Journal of Finance and Economics

Journal of Finance and Economics

ISSN: 2291-4951 (Print)    ISSN: 2291-496X (Online)

Volume 3 (2015), No. 1, Pages 1-14

DOI: 10.12735/jfe.v3i1p01

Download Full Text:

Heavy Tails in Foreign Exchange Markets: Evidence from Asian Countries

Joocheol Kim1 

1School of Economics, Yonsei University, Seoul, Korea

URL: https://doi.org/10.12735/jfe.v3i1p01Citations: 3 (Details)

To Cite this Article     Article Views: 828     Downloads: 505  Since deposited on 2015-03-28

Abstract

In recent years, Extreme Value Theory (EVT) has been proposed to deal with the heavy tailed distributions. This paper introduces L-moments and L-moment ratios based on EVT to analyze the distributional characteristics of exchange rates, and furthermore introduce the Kappa (κ) distribution to analyze the effects of globalization by understanding differences and similarities among Asian countries and developed countries before and after the crisis. We classify the behavior of exchange rates of East Asian countries and several financially developed countries into groups: the EURO zone, UK, Japan and some Asian countries. These entire groups have experienced the same or similar shocks during credit crunch in 2008; however the responses to the event for each group are different.

   We take extreme value point of view to analyze the effects of globalization by examining the exchange rates. For this purpose, we calculate the so called L-moments and L-moment ratios. Based on these estimates, we implement structural break test based on Kappa distribution showing the different aspects of the analyses. The most striking features are the different shape of L-moments and the coefficients of κ distribution among each group, and a closer examination of the L-moments diagram and parameters before and after the credit crunch in 2008 will reveal the different responses on the crisis and implications of the globalization.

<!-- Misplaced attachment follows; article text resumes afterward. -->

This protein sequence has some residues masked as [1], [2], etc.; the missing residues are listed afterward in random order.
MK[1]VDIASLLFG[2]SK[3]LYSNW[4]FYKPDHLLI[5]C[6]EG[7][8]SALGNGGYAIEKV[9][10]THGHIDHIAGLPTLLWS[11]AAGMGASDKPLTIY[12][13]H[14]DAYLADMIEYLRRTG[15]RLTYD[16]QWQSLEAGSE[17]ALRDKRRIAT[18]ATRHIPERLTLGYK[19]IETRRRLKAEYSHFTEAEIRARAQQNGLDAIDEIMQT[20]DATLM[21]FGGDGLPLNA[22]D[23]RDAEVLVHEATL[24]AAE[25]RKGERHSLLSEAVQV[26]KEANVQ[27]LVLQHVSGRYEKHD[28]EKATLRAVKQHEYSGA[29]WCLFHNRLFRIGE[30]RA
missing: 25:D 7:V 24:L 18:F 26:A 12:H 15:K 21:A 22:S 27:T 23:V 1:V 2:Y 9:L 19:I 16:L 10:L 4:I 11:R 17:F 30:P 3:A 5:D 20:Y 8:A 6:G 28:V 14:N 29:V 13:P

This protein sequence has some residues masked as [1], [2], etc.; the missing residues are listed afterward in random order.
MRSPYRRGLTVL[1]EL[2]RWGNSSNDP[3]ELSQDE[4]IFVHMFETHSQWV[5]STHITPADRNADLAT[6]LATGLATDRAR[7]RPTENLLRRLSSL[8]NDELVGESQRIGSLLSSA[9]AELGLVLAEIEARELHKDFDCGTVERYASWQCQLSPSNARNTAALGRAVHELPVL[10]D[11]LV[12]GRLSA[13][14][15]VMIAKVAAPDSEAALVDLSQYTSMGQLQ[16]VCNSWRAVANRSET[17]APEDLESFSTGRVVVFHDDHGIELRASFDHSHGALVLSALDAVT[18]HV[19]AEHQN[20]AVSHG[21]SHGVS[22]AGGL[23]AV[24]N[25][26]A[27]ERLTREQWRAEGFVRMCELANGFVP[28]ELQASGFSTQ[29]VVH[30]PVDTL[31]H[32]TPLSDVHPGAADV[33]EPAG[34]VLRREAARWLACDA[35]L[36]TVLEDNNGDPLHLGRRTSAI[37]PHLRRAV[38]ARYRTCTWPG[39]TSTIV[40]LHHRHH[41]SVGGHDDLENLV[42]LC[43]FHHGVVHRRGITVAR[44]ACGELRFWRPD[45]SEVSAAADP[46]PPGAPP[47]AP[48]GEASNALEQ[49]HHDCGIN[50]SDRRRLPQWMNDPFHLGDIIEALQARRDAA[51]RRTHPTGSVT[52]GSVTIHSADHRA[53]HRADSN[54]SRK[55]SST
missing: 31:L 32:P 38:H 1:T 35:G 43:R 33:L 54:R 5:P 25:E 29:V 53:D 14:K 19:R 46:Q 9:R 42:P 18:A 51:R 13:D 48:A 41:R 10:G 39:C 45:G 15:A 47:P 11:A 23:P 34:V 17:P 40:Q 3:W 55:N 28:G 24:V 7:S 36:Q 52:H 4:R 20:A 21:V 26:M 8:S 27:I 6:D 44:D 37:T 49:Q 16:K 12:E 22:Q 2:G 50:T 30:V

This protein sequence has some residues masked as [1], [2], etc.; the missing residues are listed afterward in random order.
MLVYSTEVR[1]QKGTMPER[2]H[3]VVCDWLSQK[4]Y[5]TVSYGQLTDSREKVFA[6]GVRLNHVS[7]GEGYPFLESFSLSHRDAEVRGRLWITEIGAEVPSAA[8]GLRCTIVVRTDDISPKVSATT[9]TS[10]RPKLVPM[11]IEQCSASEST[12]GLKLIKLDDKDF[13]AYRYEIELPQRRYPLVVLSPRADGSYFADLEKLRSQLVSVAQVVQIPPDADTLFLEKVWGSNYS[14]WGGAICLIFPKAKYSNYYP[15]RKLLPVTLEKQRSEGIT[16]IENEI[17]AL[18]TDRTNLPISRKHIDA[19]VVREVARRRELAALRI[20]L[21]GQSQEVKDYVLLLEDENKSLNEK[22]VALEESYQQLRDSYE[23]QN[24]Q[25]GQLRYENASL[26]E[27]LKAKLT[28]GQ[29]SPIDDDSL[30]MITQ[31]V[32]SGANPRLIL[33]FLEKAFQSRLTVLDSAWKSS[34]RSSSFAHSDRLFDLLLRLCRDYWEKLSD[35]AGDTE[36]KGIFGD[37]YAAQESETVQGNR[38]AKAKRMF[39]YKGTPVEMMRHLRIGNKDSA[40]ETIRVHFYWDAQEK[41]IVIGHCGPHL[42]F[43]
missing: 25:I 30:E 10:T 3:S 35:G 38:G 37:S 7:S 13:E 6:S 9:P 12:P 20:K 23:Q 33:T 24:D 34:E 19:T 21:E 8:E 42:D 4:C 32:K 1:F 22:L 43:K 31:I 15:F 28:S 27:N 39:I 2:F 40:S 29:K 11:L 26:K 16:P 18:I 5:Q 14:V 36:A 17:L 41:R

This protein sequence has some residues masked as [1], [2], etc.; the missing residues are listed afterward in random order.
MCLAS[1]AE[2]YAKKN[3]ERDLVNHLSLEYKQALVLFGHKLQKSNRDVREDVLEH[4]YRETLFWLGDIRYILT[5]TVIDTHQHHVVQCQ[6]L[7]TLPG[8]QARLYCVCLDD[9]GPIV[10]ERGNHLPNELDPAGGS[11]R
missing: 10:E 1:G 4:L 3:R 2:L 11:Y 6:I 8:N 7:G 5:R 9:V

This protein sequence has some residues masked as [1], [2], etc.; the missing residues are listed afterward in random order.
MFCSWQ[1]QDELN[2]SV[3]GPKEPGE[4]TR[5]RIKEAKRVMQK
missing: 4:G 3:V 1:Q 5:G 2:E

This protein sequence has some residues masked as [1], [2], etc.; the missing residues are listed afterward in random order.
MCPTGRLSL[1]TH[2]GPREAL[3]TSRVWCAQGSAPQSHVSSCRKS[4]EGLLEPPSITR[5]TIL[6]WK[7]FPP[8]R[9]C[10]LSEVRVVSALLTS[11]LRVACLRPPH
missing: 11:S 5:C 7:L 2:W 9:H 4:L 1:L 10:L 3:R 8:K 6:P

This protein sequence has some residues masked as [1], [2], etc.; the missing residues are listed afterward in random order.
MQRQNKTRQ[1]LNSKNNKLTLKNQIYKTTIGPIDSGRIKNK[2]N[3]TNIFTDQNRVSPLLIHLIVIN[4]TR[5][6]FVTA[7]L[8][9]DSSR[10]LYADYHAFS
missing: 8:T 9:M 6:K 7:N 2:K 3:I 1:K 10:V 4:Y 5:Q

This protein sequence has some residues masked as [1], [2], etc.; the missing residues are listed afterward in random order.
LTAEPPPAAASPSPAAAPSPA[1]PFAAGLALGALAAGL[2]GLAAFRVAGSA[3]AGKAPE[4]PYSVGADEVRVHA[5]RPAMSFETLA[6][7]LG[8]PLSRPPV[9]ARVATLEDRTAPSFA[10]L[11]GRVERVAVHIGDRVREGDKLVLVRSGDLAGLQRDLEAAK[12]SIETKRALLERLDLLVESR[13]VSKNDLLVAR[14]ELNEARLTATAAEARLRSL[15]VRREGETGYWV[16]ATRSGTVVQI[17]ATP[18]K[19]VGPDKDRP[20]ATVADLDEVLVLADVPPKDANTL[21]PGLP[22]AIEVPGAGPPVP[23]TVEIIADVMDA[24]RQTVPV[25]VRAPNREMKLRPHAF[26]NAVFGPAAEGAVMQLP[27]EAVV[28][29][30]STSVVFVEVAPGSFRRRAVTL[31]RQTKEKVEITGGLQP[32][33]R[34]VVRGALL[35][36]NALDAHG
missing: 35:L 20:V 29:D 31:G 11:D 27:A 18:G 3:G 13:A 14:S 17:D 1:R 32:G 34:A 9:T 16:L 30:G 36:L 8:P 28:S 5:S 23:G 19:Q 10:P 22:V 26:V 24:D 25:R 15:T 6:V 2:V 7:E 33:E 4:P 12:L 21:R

The results obtained by examining the behavior of exchange rate returns may be pertinent to economic policy making and macroeconomic forecasting. The finding that exchange rates of several Asian countries are typically more heavy-tailed than those of developed counterparts may reflect their susceptibility to more frequent and extreme external and internal shocks. The empirical results may also indicate that behavior of the distribution of extremes in Asian countries is time variant with a tendency to become fatter tailed during turbulent periods. Analysis on currency markets based on Kappa distribution shows that before financial crisis, South Korea, Taiwan and UK have relatively low second shape parameter than other countries. However, after the mortgage crisis, the parameters of all countries are close to 2. Therefore, we may say that after 2008, the distribution of all countries converge. From this we may conclude that before crisis, South Korea and Taiwan may not manage exchange rate market as others does, but after crisis, South Korea and Taiwan have sufficient power to manage exchange rate. Through the efforts to overcome global crisis, East Asian countries start to share the common feature of exchange rates with financially well developed countries around financial crisis.

JEL Classifications: C02, F65, G15

Keywords: emerging markets, exchange rate, L-moments, Kappa (κ) distribution, Extreme Value Theory (EVT)

To Cite this Article: Kim, J. (2015). Heavy tails in foreign exchange markets: Evidence from Asian countries. Journal of Finance and Economics, 3(1), 1-14. https://doi.org/10.12735/jfe.v3i1p01

Copyright © Joocheol Kim

Creative Commons License
This article is published under license to Science and Education Centre of North America. This is an Open Access article distributed under the terms of the Creative Commons Attribution 4.0 International License.

To make sure that you can receive messages from us, please add the 'todayscience.org' domain to your e-mail 'safe list'. If you do not receive e-mail in your 'inbox', check your 'bulk mail' or 'junk mail' folders.

Heavy Tails in Foreign Exchange Markets: Evidence from Asian Countries
reviwers